Following one of the lowest turnout rates for Student Government Association candidates during last year’s SGA election, the current President and Vice President are preparing to make changes to prevent a similar turnout for next year’s SGA election.
One of the chief concerns of the SGA this semester is increasing engagement between the SGA and the student body of UMBC. The last SGA election saw low voter turnout, partially due to a small number of actual candidates. Most of the positions that were voted on during the 2018 SGA elections saw little competition. The President and Executive Vice President ran unopposed, the SGA Finance Board had six candidates running for the five available positions, and the SGA Senate had twelve candidates running for 11 available positions.
To help solve this issue with engagement, Executive Vice President and junior science and mathematics dual major Vrinda Deshpande believes that having students talking to the SGA would help. “Even though there was super low turnout, we are representatives of the student voice,” she says.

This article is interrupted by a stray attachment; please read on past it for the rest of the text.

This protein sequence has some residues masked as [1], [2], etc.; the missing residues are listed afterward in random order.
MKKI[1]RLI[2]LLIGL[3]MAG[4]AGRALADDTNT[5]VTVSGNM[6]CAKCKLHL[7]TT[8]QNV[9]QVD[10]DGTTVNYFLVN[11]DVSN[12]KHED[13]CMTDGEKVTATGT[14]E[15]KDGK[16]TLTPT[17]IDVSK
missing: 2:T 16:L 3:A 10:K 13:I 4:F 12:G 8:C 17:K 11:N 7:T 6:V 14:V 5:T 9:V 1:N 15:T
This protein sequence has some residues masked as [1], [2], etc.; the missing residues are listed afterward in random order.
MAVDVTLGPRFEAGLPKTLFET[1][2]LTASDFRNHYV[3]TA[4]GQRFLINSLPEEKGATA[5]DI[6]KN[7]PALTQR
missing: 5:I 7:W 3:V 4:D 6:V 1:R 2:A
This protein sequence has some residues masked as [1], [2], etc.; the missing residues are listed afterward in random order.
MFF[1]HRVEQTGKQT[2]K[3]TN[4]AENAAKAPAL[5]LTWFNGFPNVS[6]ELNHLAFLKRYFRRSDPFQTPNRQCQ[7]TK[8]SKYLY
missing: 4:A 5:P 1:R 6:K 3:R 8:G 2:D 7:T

In order to help prevent another election with few candidates, the SGA is working on different solutions. SGA President and senior information systems and economics major Collin Sullivan believes that solving this problem is “not something we can do right now. It’s something that we’re going to have to build up over time. We have until spring semester, so what we’re trying to do during fall is look at how can we have programs that will help with sustainability of the organization.”
Sullivan recognizes the SGA’s issue with student engagement. “For a long time, the expectation is [sic], ‘Why haven’t people come talk to us in the SGA office?’ Well, our office is up in the student [organization] space. This is not the easiest place to get to if you don’t know where the student [organization] space is, or if you don’t ever come up to the second or third floor of the Commons, then this isn’t easy access to you. That part’s on us, we could be doing a better job of going out and our plan is to do that.”
Sullivan’s advice to anyone who is thinking about running for an SGA position is to “do it. Even if the thought ‘I don’t know if I should’ is coming in to play, you probably should. There’s low risk. I ran for president last year and lost – and I’m not going to lie, it did suck – but I had the greatest year and this experience now has been so rewarding that it was worth it … I think that we have a really bad notion in our democracy that if you lose an election, then you go away. I don’t think that’s how we should be looking at it. I think your involvement is in a different capacity. You can think about what you want to do and what you really care about, but having a fancy title or a fancy position shouldn’t determine whether or not you are engagement-worthy in the community.”